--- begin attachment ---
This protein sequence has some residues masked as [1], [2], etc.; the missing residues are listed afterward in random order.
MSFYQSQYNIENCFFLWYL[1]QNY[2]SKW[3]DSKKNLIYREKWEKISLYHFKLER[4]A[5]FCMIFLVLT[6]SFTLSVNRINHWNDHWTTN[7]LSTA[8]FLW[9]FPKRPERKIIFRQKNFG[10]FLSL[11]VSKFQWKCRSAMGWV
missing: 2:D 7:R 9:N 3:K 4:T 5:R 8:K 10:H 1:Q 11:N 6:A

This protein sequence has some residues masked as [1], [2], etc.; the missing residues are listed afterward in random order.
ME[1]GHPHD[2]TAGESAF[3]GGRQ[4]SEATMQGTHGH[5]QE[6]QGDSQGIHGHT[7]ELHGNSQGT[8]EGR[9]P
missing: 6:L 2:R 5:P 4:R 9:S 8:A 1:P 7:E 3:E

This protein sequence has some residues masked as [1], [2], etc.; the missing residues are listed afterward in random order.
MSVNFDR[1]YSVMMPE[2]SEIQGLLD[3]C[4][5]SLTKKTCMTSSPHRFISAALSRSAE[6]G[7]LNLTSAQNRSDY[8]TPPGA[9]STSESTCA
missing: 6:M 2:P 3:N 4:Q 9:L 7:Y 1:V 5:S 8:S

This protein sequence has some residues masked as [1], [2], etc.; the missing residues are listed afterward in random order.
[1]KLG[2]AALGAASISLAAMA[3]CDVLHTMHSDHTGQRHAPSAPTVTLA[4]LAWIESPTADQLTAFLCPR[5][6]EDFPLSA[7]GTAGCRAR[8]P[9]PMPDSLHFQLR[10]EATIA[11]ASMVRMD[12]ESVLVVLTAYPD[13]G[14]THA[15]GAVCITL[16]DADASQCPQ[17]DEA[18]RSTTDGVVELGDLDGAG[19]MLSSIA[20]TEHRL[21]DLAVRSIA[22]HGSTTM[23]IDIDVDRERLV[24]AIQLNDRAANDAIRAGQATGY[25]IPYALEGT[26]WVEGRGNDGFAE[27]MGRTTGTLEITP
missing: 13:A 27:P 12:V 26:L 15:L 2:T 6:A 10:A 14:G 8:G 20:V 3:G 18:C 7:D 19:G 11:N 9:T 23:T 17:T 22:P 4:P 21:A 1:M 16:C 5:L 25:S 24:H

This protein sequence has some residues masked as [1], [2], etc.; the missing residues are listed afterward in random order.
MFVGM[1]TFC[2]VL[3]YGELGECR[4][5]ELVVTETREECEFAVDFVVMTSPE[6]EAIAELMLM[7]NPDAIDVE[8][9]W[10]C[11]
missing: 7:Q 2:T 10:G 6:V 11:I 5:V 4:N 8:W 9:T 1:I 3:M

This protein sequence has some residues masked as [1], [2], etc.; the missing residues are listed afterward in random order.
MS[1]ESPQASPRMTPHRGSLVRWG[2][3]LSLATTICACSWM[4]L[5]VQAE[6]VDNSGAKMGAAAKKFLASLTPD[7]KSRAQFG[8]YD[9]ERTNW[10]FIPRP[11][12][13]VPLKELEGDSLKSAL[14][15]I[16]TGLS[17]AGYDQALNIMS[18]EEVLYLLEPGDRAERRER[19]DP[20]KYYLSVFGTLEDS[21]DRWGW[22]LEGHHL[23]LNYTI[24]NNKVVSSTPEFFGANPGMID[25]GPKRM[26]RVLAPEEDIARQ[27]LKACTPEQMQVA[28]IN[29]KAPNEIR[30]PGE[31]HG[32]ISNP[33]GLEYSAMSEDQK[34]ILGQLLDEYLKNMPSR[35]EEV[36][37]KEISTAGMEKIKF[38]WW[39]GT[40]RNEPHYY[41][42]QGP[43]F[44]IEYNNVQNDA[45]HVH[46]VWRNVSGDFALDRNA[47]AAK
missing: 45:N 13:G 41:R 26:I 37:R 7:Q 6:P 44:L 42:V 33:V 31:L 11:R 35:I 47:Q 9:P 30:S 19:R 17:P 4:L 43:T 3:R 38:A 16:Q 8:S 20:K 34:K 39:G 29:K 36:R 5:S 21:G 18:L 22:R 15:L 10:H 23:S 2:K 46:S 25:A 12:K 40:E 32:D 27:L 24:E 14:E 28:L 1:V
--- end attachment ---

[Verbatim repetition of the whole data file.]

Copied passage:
This protein sequence has some residues masked as [1], [2], etc.; the missing residues are listed afterward in random order.
MSFYQSQYNIENCFFLWYL[1]QNY[2]SKW[3]DSKKNLIYREKWEKISLYHFKLER[4]A[5]FCMIFLVLT[6]SFTLSVNRINHWNDHWTTN[7]LSTA[8]FLW[9]FPKRPERKIIFRQKNFG[10]FLSL[11]VSKFQWKCRSAMGWV
missing: 2:D 7:R 9:N 3:K 4:T 5:R 8:K 10:H 1:Q 11:N 6:A

This protein sequence has some residues masked as [1], [2], etc.; the missing residues are listed afterward in random order.
ME[1]GHPHD[2]TAGESAF[3]GGRQ[4]SEATMQGTHGH[5]QE[6]QGDSQGIHGHT[7]ELHGNSQGT[8]EGR[9]P
missing: 6:L 2:R 5:P 4:R 9:S 8:A 1:P 7:E 3:E

This protein sequence has some residues masked as [1], [2], etc.; the missing residues are listed afterward in random order.
MSVNFDR[1]YSVMMPE[2]SEIQGLLD[3]C[4][5]SLTKKTCMTSSPHRFISAALSRSAE[6]G[7]LNLTSAQNRSDY[8]TPPGA[9]STSESTCA
missing: 6:M 2:P 3:N 4:Q 9:L 7:Y 1:V 5:S 8:S

This protein sequence has some residues masked as [1], [2], etc.; the missing residues are listed afterward in random order.
[1]KLG[2]AALGAASISLAAMA[3]CDVLHTMHSDHTGQRHAPSAPTVTLA[4]LAWIESPTADQLTAFLCPR[5][6]EDFPLSA[7]GTAGCRAR[8]P[9]PMPDSLHFQLR[10]EATIA[11]ASMVRMD[12]ESVLVVLTAYPD[13]G[14]THA[15]GAVCITL[16]DADASQCPQ[17]DEA[18]RSTTDGVVELGDLDGAG[19]MLSSIA[20]TEHRL[21]DLAVRSIA[22]HGSTTM[23]IDIDVDRERLV[24]AIQLNDRAANDAIRAGQATGY[25]IPYALEGT[26]WVEGRGNDGFAE[27]MGRTTGTLEITP
missing: 13:A 27:P 12:V 26:L 15:L 2:T 6:A 10:A 14:G 8:G 20:V 3:G 18:C 7:D 19:G 11:N 9:T 23:T 17:T 22:P 4:P 21:A 1:M 16:C 5:L 25:S 24:H

This protein sequence has some residues masked as [1], [2], etc.; the missing residues are listed afterward in random order.
MFVGM[1]TFC[2]VL[3]YGELGECR[4][5]ELVVTETREECEFAVDFVVMTSPE[6]EAIAELMLM[7]NPDAIDVE[8][9]W[10]C[11]
missing: 7:Q 2:T 10:G 6:V 11:I 5:V 4:N 8:W 9:T 1:I 3:M

This protein sequence has some residues masked as [1], [2], etc.; the missing residues are listed afterward in random order.
MS[1]ESPQASPRMTPHRGSLVRWG[2][3]LSLATTICACSWM[4]L[5]VQAE[6]VDNSGAKMGAAAKKFLASLTPD[7]KSRAQFG[8]YD[9]ERTNW[10]FIPRP[11][12][13]VPLKELEGDSLKSAL[14][15]I[16]TGLS[17]AGYDQALNIMS[18]EEVLYLLEPGDRAERRER[19]DP[20]KYYLSVFGTLEDS[21]DRWGW[22]LEGHHL[23]LNYTI[24]NNKVVSSTPEFFGANPGMID[25]GPKRM[26]RVLAPEEDIARQ[27]LKACTPEQMQVA[28]IN[29]KAPNEIR[30]PGE[31]HG[32]ISNP[33]GLEYSAMSEDQK[34]ILGQLLDEYLKNMPSR[35]EEV[36][37]KEISTAGMEKIKF[38]WW[39]GT[40]RNEPHYY[41][42]QGP[43]F[44]IEYNNVQNDA[45]HVH[46]VWRNVSGDFALDRNA[47]AAK
missing: 45:N 13:G 41:R 26:I 37:R 7:Q 6:P 44:L 42:V 33:V 31:L 11:R 35:I 47:Q 9:P 30:S 19:R 17:P 4:L 43:T 3:R 38:A 16:Q 8:S 20:K 34:K 39:G 29:K 36:R 5:S 21:G 18:L 22:R 15:L 10:H 23:S 2:K 46:S 25:A 12:K 40:E 32:D 27:L 24:E 14:E 28:L 1:V